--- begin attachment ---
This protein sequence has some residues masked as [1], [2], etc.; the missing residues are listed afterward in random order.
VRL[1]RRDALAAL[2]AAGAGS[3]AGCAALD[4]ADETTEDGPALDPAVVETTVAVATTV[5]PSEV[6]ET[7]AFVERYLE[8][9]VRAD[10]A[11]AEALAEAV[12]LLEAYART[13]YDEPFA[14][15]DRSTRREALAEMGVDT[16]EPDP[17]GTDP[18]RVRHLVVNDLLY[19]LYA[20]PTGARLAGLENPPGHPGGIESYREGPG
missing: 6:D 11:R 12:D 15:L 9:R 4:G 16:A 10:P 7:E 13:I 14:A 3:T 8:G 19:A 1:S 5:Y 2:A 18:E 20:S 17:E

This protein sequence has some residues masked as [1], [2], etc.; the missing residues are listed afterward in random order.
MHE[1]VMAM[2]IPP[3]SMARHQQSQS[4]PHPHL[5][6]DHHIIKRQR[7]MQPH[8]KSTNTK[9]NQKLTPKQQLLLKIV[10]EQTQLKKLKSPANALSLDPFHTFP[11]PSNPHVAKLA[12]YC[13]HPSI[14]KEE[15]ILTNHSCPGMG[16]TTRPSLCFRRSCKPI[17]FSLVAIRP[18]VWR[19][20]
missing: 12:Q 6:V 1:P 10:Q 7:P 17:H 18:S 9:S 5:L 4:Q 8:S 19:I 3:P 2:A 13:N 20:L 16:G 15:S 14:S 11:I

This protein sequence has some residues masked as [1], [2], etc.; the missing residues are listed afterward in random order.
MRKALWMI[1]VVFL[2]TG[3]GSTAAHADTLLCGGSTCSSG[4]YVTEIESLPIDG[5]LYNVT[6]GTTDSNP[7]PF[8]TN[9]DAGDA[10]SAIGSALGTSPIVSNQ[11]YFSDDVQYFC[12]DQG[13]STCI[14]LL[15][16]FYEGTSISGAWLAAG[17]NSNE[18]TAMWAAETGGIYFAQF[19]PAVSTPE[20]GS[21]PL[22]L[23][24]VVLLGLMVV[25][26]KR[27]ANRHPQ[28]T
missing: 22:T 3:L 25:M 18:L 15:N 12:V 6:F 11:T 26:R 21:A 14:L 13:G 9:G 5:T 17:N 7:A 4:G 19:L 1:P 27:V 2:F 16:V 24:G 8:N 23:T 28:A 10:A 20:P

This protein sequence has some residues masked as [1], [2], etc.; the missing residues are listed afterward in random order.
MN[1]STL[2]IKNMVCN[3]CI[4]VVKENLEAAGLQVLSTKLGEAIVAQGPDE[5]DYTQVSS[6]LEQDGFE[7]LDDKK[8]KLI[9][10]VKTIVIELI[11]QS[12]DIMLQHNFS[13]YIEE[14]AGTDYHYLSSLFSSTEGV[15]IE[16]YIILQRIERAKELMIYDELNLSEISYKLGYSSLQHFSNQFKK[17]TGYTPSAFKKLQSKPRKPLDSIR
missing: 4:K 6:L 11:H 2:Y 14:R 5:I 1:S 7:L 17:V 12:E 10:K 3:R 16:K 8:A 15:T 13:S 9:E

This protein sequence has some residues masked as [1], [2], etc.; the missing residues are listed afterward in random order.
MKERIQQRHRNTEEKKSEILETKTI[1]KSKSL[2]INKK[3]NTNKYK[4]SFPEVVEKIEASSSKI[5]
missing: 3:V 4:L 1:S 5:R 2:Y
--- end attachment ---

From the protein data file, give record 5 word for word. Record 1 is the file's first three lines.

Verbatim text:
This protein sequence has some residues masked as [1], [2], etc.; the missing residues are listed afterward in random order.
MKERIQQRHRNTEEKKSEILETKTI[1]KSKSL[2]INKK[3]NTNKYK[4]SFPEVVEKIEASSSKI[5]
missing: 3:V 4:L 1:S 5:R 2:Y